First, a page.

Overcome Writer’s Block in 10 Easy Steps

If you are a writer, you already know that writers only function with massive doses of caffeine (from tea or coffee, whichever is your beverage of choice). However, you may not know how to overcome writer’s block, the dreaded nemesis that most writers must face at one point in their career.

You may have tried a few distracting strategies (probably watching tv or checking your social media accounts) but you may not be familiar with some tricks which can make a difference between feeling stuck and feeling open to ideas. Whichever approach you decide to follow, you will surely find some inspiration among these 10 steps. From taking a shower to grabbing a cup of coffee, these tricks can make a difference.

1. Caffeine

Armed with the valuable knowledge that writers thrive on caffeine, the first step is to admit that coffee is fuel in more ways than one. In fact, coffee breaks are good for you if you want to overcome writer’s block.

For some reason, sipping on freshly brewed coffee while staring frustratingly at an empty word processing page does not quite work. The trick is to change the scenery, ideally getting out and sitting down for a coffee in a nice cafe, or grabbing a take-away coffee and walk around the block.

Here’s rule number one: take yourself out for a coffee when you feel stuck.

2. Fresh Air

We have all heard it before, but do we really take a break from our screens and go out for a walk? Yes, we do. When you don’t need a caffeine fix, your brain may still require a “fresh air fix”. If possible, find a green space near you and observe your environment. Walking in a park or local wood, according to studies, can help to reduce stress levels and improve mood. Writers need to feel calm and relaxed in order to work properly: stress is the enemy of creativity.

3. Write Longhand

Studies found that you use more cognitive areas in the brain when you write by hand: first of all you use more senses, as you feel the weight of the pen and the smell of the paper. Writing on paper allows for more freedom, as you choose the direction of the text and how deep the pen digs into the paper.

Typing on a keyboard is mechanic and each keystroke require the same level of pressure and skill.

Keep a diary as well, if you can. Write every morning on it – it could be anything from being grateful for what you have in your life, to recording your energy levels. This is particularly important for your job as a writer: when do you feel you have the most energy? Is it first thing in the morning, in the afternoon, evening or night? Plan your workload accordingly. Listening to your body is essential for good health and creativity.

4. Dictate Ideas to Your Phone

Sometimes inspiration strikes at the most inopportune times (let’s call them “nature breaks”). If you have your phone with you, record your ideas there and then – even better, use speech recognition to save your spoken word into text. There are advantages and disadvantages in both voice notes or notes from speech recognition: voice notes need to be transcribed, but you can listen back to them. Notes from speech recognition save some typing, but sometimes the software may not be accurate. However, it is much better to have some notes than none at all.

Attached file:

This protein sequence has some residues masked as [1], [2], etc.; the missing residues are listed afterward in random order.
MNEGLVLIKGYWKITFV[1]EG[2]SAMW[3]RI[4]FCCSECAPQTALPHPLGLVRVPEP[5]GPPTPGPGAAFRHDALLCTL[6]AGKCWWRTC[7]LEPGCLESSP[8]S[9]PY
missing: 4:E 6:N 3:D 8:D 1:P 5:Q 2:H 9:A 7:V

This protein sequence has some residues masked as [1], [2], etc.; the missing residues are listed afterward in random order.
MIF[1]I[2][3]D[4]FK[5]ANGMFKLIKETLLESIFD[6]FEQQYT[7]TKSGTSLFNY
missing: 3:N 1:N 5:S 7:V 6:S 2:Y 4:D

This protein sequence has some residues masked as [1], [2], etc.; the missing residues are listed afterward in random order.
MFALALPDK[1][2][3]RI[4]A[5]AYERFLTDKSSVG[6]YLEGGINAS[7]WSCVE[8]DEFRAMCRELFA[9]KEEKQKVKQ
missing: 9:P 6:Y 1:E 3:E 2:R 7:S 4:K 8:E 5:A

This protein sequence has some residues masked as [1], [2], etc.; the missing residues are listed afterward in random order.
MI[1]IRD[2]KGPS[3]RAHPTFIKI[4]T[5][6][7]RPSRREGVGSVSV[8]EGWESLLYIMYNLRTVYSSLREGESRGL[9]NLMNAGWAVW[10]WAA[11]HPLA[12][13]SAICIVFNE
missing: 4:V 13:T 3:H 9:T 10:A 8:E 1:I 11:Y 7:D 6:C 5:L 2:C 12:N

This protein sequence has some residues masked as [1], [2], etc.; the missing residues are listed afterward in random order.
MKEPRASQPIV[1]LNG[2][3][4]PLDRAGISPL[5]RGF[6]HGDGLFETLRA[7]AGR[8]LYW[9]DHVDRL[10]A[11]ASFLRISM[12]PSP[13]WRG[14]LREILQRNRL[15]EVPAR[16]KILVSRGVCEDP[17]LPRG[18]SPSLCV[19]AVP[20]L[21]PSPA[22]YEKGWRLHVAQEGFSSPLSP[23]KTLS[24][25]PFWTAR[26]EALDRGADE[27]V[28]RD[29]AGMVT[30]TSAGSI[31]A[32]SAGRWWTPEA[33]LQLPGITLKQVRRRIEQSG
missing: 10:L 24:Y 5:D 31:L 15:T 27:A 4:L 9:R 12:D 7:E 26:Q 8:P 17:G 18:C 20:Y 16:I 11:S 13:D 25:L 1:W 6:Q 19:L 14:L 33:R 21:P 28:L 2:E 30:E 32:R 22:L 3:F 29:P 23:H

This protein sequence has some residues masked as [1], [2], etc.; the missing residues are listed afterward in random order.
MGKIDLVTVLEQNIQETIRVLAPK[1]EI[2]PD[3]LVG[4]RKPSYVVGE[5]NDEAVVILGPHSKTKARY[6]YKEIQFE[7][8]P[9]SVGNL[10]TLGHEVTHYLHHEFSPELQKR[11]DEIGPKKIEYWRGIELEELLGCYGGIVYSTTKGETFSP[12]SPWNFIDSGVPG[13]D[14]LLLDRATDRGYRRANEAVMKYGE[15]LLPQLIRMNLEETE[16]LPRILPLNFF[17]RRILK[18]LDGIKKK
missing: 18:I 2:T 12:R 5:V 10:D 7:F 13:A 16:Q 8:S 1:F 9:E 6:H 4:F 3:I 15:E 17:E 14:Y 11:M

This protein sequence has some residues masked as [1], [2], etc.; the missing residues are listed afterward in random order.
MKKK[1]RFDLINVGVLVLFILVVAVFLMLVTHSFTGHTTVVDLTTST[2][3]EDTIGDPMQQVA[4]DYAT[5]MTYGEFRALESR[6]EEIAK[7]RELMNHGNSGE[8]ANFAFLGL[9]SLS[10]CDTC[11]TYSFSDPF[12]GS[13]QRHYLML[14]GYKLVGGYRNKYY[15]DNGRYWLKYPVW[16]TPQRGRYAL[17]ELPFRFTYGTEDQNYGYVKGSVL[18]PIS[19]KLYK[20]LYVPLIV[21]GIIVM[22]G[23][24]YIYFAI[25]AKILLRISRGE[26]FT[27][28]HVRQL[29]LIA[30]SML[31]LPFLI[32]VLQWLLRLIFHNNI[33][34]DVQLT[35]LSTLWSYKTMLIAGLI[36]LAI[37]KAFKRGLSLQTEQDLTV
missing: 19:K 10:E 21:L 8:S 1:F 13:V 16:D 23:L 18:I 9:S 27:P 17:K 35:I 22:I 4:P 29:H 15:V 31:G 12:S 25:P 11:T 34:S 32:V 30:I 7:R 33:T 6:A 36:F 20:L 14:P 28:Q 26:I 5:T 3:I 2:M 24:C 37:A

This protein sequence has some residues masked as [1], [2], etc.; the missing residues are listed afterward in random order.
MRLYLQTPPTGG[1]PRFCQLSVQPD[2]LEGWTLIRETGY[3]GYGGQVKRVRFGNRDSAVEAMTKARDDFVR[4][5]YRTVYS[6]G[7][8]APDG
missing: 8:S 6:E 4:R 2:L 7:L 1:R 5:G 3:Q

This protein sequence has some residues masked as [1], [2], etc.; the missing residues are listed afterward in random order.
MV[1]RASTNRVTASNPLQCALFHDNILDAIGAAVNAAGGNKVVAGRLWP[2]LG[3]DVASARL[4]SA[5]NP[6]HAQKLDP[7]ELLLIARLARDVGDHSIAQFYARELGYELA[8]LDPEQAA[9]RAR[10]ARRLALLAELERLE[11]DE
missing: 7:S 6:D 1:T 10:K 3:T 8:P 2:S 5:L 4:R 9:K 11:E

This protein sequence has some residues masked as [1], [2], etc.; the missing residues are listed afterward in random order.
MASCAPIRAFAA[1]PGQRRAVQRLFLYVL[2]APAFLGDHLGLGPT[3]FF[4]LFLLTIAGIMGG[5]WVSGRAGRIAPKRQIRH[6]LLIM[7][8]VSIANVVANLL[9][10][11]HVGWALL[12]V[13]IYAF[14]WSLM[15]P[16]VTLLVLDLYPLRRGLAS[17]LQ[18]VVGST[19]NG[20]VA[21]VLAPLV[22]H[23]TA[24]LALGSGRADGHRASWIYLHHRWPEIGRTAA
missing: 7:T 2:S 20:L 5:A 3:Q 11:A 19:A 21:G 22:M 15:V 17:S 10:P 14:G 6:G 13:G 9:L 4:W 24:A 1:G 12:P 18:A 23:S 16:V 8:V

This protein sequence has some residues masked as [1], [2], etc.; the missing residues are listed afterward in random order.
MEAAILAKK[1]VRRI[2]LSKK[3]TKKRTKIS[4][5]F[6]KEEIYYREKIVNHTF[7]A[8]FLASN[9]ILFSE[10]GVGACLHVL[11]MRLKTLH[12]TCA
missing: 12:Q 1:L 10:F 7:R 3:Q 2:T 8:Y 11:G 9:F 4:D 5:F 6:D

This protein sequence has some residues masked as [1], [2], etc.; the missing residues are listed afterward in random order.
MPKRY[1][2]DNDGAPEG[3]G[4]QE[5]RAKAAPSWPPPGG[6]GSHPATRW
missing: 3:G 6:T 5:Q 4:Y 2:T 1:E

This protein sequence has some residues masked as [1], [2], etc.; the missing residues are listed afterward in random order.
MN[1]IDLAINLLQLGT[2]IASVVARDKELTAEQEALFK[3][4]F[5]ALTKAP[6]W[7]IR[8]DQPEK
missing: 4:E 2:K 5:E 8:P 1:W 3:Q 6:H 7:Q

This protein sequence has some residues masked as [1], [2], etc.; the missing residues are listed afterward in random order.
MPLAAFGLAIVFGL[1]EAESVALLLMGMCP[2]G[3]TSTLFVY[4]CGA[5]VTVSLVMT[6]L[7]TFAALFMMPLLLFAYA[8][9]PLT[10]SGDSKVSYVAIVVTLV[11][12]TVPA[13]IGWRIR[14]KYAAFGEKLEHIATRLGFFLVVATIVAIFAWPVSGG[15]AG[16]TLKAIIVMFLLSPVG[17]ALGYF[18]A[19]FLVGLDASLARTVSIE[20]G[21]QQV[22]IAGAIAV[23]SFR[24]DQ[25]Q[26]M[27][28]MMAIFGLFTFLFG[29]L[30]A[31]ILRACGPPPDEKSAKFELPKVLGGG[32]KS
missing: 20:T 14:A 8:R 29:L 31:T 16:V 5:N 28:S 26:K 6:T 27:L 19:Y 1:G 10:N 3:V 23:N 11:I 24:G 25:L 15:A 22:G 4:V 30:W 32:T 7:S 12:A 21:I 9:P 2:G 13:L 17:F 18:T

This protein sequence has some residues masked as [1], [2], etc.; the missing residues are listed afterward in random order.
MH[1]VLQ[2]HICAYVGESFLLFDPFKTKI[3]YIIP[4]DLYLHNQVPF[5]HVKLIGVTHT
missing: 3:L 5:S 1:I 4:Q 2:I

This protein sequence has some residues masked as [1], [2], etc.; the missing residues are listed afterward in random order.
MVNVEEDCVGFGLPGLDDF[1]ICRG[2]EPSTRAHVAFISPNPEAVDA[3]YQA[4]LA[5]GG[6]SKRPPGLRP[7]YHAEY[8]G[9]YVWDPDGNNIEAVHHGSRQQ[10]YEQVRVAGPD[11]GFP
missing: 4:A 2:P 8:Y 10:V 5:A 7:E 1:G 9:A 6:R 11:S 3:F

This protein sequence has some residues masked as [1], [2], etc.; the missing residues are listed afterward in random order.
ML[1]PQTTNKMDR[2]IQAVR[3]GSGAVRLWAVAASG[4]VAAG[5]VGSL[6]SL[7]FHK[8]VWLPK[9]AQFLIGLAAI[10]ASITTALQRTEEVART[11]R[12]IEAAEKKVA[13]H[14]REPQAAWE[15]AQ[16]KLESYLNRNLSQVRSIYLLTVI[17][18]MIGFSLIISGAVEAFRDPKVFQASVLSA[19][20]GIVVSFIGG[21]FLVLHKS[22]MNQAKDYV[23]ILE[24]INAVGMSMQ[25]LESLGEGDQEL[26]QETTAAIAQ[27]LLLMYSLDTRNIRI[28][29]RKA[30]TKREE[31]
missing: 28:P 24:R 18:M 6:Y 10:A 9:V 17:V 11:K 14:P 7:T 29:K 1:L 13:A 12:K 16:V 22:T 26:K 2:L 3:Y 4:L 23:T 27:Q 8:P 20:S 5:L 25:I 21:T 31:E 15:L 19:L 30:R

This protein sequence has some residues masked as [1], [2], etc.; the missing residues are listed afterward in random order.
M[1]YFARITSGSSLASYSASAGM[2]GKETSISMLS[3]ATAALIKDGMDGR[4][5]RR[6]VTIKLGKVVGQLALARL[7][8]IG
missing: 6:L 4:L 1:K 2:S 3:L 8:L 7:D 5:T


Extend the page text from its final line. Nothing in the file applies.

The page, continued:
As a back up, also carry a small notebook and pen with you to take notes.

5. Start Typing Anyway

Brainstorm potential ideas for headings to define how the text will progress from one section to the next.

Listing headings does not normally feel like a chore: they can be very short and they can be re-arranged within the text. After creating the structure of the piece of writing, filling in the rest should be much easier than starting from a blank page.

6. Call a Friend

Calling a friend doesn’t only work for TV game shows: getting a break and talking to a friend can open up new possibilities. As you talk about things that are unrelated to work, you may find yourself thinking new ideas. You can also brainstorm ideas or discuss a concept. You may also want to join a writer’s group and network with like-minded individuals who are available to talk on the phone.

7. Use a Timer

Using a timer can be a life-saver: by forcing yourself to work on your project for a limited amount of time, after which an alarm will alert you you need to stop, you will reduce the amount of discomfort you may experience during writer’s block. The rush of adrenaline and the sense of relief from knowing that the alarm will ring should create a sense of urgency that can trigger further creativity.

8. Have a Bath or Take a Shower

Depending on whether you have a bath tub or shower in your bathroom, taking a 20 minutes soak or 10 minutes shower can really make a difference. Call it a “eureka” moment, but there is something to be said about taking an aquatic break.

9. Get Some Coloured Pens

Get creative with post it notes, coloured pens, any other fancy stationery that you may have, and start building a mind map with your ideas. Don’t judge any ideas that pop into your head: just go with the flow. Nothing is too silly or impossible for this exercise.

10. Set a Daily Word Count Target

You don’t need to write a whole novel in one day (unless your publisher says so!). Set yourself a realistic word count target each day. Most importantly, start small: maybe 100 or 200 words a day. After a few days, increase the target. Don’t know what to write about, still? Why not describe what you had for breakfast: you never know when you might need to write a breakfast scene in a novel! Writing about something unrelated to the current topic you are working on will unleash your dormant creativity.

Which Step Do You Find the Most Useful?

These were the suggested 10 steps to help you overcome writer’s block: have you found them useful? Which one was the most useful for you?

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